|Opening date||July 17, 1955|
The attraction was on the opening day roster of the park and has remained open and largely unchanged in theme and story since then. Aside from alterations and maintenance changes, four completely new show scenes have been added to date. In 1995 the river channel was rerouted to make way for the queue buildings and entrance courtyard of the Indiana Jones Adventure.
While the current version and most previous instances have made use of a comedic spiel, filled with intentionally bad puns, the original intent of the ride was to provide a realistic, believable voyage through the world's jungles. The original spiel had no jokes and sounded much like the narration of a nature documentary.
Inspiration and design
Sources of inspiration for the attraction include a 1955 True-Life Adventure about a pride of lions, and the movie The African Queen. Imagineer Harper Goff referenced the African Queen frequently in his ideas; even his designs of the ride vehicles were modeled after the steamer used in the film. The project was placed on the schedule to open on July 17, 1955, debut of Disneyland.
When plans began to develop, Bill Evans, the Imagineer responsible for landscaping Disneyland and most of Walt Disney World, faced the daunting task of foresting an entire jungle on a limited budget. Aside from importing many actual tropical plants, he made wide use of "character plants" which, while not necessarily exotic, could give the appearance of exoticism in context. In a particularly well-known trick, he uprooted local orange trees and "replanted" them upside-down, growing vines on the exposed roots. The clean water was dyed brown to prevent visitors from seeing the bottom of the "river," which varies between three and eight feet deep.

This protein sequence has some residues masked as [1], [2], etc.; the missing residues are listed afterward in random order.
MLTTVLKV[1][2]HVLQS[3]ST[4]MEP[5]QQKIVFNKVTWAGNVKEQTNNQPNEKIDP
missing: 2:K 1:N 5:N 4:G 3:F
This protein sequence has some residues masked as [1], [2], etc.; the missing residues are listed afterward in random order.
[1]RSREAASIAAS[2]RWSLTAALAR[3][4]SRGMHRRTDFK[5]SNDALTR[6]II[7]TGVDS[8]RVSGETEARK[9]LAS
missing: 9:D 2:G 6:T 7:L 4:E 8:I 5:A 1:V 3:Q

Although Goff and Evans can be credited with the creation and initial design of the ride, Marc Davis, recognized for his work on venerable attractions such as The Haunted Mansion and Pirates of the Caribbean, added his own style to the ride in later versions and Disneyland updates. The "Indian Elephant Bathing Pool" and "Rhinoceros Chasing Explorers up a Pole" were among his contributions.
Effect on Walt Disney
In a popular story recounted by Jeff Lange, a writer for weblogging site Jim Hill Media, an experience at the Jungle Cruise helped bolster Walt Disney's obsession with the concept of 'plussing', or continuous improvement. The story claims that Walt overheard a mother visiting Disneyland telling her child that since they had been on the ride the last time they visited the park, they didn't need to ride it again. In horror, he put his Imagineers to work designing upgrades to the ride. Many similar variations of this story exist.
The queue and station are themed as the headquarters and boathouse of a River Expedition Company, located in a (presumably British) colony of the 1930s. The queuing area is cluttered with appropriate props, such as pinned insects, an old radio on top of a bookshelf, and a chessboard with miniature animals and decorated shotgun shells replacing the pieces. The extended queue winds upstairs, underneath an Audio-Animatronic hornbill, and then downstairs again. Big band music from the 1930s plays overhead, punctuated by jungle-related news bulletins, helping to reinforce the setting and threading together the show scenes and boat.